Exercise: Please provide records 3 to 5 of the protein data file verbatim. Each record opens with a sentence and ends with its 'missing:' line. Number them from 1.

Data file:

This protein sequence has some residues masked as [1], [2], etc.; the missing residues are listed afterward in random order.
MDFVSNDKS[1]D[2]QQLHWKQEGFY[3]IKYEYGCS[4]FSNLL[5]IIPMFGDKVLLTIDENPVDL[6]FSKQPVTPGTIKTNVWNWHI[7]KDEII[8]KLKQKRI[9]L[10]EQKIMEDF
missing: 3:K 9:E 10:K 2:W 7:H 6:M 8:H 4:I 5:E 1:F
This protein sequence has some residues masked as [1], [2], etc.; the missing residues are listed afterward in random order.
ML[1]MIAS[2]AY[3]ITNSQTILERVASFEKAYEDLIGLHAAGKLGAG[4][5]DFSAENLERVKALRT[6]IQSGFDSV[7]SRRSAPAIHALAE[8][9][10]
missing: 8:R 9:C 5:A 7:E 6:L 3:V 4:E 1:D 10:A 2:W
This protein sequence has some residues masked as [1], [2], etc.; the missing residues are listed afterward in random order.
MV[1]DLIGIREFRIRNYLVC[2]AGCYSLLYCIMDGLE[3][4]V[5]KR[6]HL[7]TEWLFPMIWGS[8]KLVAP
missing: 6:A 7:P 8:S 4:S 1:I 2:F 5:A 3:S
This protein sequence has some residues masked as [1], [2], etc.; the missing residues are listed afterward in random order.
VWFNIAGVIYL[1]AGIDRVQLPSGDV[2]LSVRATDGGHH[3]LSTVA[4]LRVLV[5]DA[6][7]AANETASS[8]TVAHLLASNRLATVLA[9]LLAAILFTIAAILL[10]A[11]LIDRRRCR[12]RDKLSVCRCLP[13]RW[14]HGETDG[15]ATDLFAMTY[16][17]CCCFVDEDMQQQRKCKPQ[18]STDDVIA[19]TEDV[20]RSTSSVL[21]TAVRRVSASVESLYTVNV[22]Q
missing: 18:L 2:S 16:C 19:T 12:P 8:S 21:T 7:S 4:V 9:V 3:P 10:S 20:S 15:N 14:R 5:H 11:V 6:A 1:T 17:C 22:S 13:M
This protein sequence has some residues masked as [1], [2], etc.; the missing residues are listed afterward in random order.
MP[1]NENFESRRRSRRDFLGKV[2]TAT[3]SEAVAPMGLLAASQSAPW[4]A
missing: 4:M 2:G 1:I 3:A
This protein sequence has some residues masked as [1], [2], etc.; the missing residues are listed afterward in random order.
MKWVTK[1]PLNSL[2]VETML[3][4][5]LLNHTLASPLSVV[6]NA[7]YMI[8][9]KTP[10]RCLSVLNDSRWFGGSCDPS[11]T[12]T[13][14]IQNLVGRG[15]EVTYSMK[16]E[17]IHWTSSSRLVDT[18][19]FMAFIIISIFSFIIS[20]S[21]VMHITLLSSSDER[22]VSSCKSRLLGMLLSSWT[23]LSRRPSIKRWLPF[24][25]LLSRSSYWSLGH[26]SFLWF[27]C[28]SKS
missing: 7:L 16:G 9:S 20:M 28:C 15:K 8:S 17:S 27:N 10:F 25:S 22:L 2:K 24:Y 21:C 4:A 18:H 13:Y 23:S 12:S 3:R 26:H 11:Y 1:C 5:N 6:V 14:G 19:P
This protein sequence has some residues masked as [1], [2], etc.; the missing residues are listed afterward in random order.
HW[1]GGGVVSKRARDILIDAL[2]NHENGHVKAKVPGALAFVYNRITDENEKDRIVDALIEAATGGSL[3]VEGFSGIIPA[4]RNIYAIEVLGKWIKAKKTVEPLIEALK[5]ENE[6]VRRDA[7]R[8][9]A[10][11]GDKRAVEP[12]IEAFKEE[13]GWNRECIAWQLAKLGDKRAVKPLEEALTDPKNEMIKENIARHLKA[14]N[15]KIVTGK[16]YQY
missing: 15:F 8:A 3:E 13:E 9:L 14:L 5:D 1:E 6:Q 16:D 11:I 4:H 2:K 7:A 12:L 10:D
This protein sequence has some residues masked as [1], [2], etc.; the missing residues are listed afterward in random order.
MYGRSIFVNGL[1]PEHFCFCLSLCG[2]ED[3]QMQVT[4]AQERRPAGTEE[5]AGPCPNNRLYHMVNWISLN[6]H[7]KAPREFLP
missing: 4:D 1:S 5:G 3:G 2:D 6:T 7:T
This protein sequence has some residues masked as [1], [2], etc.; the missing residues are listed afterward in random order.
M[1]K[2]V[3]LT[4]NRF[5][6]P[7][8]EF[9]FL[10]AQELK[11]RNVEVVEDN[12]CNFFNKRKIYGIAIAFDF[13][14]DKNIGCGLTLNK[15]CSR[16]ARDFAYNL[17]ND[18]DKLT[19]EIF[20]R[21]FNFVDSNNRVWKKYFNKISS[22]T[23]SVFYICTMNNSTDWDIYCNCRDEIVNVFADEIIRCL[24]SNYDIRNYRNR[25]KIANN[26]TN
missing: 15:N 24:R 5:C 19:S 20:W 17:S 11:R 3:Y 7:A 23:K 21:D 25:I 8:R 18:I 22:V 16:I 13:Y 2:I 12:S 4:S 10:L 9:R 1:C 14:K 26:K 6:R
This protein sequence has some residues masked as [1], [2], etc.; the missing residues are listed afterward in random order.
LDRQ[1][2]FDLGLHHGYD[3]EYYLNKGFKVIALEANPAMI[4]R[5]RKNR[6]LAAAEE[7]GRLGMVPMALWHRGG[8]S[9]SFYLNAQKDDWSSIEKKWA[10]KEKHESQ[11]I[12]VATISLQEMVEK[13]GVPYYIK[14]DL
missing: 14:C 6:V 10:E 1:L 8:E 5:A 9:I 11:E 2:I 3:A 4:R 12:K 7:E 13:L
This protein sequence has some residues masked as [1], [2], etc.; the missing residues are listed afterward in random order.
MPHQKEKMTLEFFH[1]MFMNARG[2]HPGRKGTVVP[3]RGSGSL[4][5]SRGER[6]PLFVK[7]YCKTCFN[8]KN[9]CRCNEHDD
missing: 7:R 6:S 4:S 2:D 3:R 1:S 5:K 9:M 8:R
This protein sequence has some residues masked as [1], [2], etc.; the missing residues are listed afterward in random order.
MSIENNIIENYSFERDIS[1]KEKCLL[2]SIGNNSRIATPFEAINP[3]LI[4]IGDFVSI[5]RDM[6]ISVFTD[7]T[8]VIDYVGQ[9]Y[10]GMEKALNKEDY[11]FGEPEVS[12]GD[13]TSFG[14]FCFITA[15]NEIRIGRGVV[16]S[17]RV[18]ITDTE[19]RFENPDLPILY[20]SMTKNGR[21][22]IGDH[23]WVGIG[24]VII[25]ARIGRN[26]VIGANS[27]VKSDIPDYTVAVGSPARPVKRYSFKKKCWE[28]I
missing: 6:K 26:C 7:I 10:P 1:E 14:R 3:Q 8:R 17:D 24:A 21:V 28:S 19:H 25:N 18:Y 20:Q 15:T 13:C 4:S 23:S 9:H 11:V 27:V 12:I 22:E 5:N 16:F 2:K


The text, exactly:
This protein sequence has some residues masked as [1], [2], etc.; the missing residues are listed afterward in random order.
MV[1]DLIGIREFRIRNYLVC[2]AGCYSLLYCIMDGLE[3][4]V[5]KR[6]HL[7]TEWLFPMIWGS[8]KLVAP
missing: 6:A 7:P 8:S 4:S 1:I 2:F 5:A 3:S
This protein sequence has some residues masked as [1], [2], etc.; the missing residues are listed afterward in random order.
VWFNIAGVIYL[1]AGIDRVQLPSGDV[2]LSVRATDGGHH[3]LSTVA[4]LRVLV[5]DA[6][7]AANETASS[8]TVAHLLASNRLATVLA[9]LLAAILFTIAAILL[10]A[11]LIDRRRCR[12]RDKLSVCRCLP[13]RW[14]HGETDG[15]ATDLFAMTY[16][17]CCCFVDEDMQQQRKCKPQ[18]STDDVIA[19]TEDV[20]RSTSSVL[21]TAVRRVSASVESLYTVNV[22]Q
missing: 18:L 2:S 16:C 19:T 12:P 8:S 21:T 7:S 4:V 9:V 3:P 10:S 20:S 15:N 14:R 5:H 11:V 6:A 1:T 17:C 22:S 13:M
This protein sequence has some residues masked as [1], [2], etc.; the missing residues are listed afterward in random order.
MP[1]NENFESRRRSRRDFLGKV[2]TAT[3]SEAVAPMGLLAASQSAPW[4]A
missing: 4:M 2:G 1:I 3:A